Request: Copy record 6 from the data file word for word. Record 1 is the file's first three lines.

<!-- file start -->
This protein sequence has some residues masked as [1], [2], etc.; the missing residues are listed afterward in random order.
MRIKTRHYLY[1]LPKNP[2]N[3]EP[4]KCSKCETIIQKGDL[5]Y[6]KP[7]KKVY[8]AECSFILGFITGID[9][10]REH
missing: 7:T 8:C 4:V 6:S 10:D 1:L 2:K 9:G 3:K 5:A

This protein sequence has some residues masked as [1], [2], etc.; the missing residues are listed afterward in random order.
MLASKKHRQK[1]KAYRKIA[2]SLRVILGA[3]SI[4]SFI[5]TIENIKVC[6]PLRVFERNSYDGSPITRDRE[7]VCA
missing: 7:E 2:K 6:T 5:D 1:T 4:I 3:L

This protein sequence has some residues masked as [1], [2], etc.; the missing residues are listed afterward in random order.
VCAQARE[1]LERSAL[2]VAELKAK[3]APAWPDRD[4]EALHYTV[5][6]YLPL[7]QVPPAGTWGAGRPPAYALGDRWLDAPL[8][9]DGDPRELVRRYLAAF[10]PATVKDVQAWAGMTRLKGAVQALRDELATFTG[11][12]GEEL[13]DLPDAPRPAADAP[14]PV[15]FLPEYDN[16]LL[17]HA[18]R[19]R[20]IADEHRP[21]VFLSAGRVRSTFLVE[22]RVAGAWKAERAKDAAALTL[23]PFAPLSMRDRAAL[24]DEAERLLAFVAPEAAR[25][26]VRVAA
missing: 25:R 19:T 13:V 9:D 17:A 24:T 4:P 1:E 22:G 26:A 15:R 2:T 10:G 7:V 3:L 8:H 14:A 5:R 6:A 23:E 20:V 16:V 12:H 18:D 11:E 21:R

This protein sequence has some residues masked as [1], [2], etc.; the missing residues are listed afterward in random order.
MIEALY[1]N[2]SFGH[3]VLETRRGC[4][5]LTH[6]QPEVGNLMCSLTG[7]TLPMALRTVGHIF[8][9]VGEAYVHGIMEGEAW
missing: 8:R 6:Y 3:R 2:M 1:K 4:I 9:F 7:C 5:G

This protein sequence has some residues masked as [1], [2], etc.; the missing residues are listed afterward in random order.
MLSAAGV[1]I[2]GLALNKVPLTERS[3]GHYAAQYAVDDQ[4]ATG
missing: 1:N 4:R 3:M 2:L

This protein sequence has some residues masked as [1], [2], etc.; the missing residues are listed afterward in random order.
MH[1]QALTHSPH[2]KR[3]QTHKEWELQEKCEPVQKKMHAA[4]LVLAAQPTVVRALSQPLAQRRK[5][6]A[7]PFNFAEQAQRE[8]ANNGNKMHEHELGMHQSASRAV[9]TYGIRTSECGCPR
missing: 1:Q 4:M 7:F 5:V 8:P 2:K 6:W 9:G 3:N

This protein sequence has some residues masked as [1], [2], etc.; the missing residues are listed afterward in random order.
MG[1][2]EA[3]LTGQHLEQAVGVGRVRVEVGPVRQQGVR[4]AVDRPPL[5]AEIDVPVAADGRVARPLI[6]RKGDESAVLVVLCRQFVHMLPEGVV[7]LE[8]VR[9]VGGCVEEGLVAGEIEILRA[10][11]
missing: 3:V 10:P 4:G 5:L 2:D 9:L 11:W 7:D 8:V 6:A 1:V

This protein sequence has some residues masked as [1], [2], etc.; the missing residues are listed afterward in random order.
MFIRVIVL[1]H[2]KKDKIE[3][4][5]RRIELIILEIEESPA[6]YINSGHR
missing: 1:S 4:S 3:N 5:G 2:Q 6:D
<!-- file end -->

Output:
This protein sequence has some residues masked as [1], [2], etc.; the missing residues are listed afterward in random order.
MH[1]QALTHSPH[2]KR[3]QTHKEWELQEKCEPVQKKMHAA[4]LVLAAQPTVVRALSQPLAQRRK[5][6]A[7]PFNFAEQAQRE[8]ANNGNKMHEHELGMHQSASRAV[9]TYGIRTSECGCPR
missing: 1:Q 4:M 7:F 5:V 8:P 2:K 6:W 9:G 3:N